Commemorating the sixtieth anniversary of the arrival of the freedom riders in Montgomery is important because:
By the time the freedom bus arrived in Montgomery, the whole world was watching.
The date was May 20, 1961, when the cold war with the Soviet Union was in full swing.
Russia and China had gleefully featured front page newspaper pictures of the Freedom Bus in Anniston, Alabama on fire.
Ku Klux Klansmen were filmed holding the exit doors shut, trying to kill everyone on the bus.
These dramatic photographs and news articles stood in sharp contrast with U.S. propaganda which was compareing "Godless Communism in Asia" with American Democracy — the land of the free. So killing students in public because they wanted Africa Americans to vote and to be able to ride together on public buses and trains without being killed by racists, did not look good.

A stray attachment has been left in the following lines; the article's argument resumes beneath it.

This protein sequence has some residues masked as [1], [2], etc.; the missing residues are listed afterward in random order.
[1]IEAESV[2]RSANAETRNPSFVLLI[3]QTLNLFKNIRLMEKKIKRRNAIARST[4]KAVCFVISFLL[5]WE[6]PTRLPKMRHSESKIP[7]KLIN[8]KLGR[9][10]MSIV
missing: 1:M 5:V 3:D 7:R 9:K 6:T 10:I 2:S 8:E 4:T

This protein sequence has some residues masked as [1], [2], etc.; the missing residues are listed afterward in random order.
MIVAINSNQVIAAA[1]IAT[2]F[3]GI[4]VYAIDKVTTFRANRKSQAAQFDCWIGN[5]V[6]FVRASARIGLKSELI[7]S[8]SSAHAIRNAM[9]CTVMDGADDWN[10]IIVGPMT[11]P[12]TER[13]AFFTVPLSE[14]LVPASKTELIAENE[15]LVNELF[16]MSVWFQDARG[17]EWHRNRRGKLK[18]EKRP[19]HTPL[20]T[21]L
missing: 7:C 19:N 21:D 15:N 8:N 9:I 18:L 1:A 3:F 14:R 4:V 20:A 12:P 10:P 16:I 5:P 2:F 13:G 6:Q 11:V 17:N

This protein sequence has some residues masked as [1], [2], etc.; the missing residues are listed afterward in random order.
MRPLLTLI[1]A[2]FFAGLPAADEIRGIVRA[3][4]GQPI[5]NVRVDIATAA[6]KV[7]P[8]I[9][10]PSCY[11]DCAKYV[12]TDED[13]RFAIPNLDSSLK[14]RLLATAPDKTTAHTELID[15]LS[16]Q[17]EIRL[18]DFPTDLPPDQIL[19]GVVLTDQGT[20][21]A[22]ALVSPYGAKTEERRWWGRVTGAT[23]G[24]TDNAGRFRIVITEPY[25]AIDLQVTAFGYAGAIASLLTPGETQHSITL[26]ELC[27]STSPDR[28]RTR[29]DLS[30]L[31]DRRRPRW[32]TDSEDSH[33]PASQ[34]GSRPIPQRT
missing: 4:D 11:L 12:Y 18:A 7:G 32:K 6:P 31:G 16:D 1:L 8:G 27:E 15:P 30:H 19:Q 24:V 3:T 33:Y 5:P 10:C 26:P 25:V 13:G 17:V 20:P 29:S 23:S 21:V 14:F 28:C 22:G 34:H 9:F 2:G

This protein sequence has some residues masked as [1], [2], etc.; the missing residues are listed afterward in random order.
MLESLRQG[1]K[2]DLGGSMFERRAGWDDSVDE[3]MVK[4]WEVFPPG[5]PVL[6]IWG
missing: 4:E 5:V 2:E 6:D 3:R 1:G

The arrival of the freedom bus in Montgomery is important because, after the Freedom Rides, young kids in every southern town where SNCC worked called civil rights organizers "Freedom Riders." They would sing out, "Are you a Freedom Rider?" Our standard answer became, "Yes I'm a Freedom Rider, you want to join us?"
See Freedom Ridesfor background & more information.
See also Freedom Rides for web links.
Copyright © Bob Zellner
Copyright to this web page, as a web page, belongs to this web site.
Copyright to the article above belongs to the author.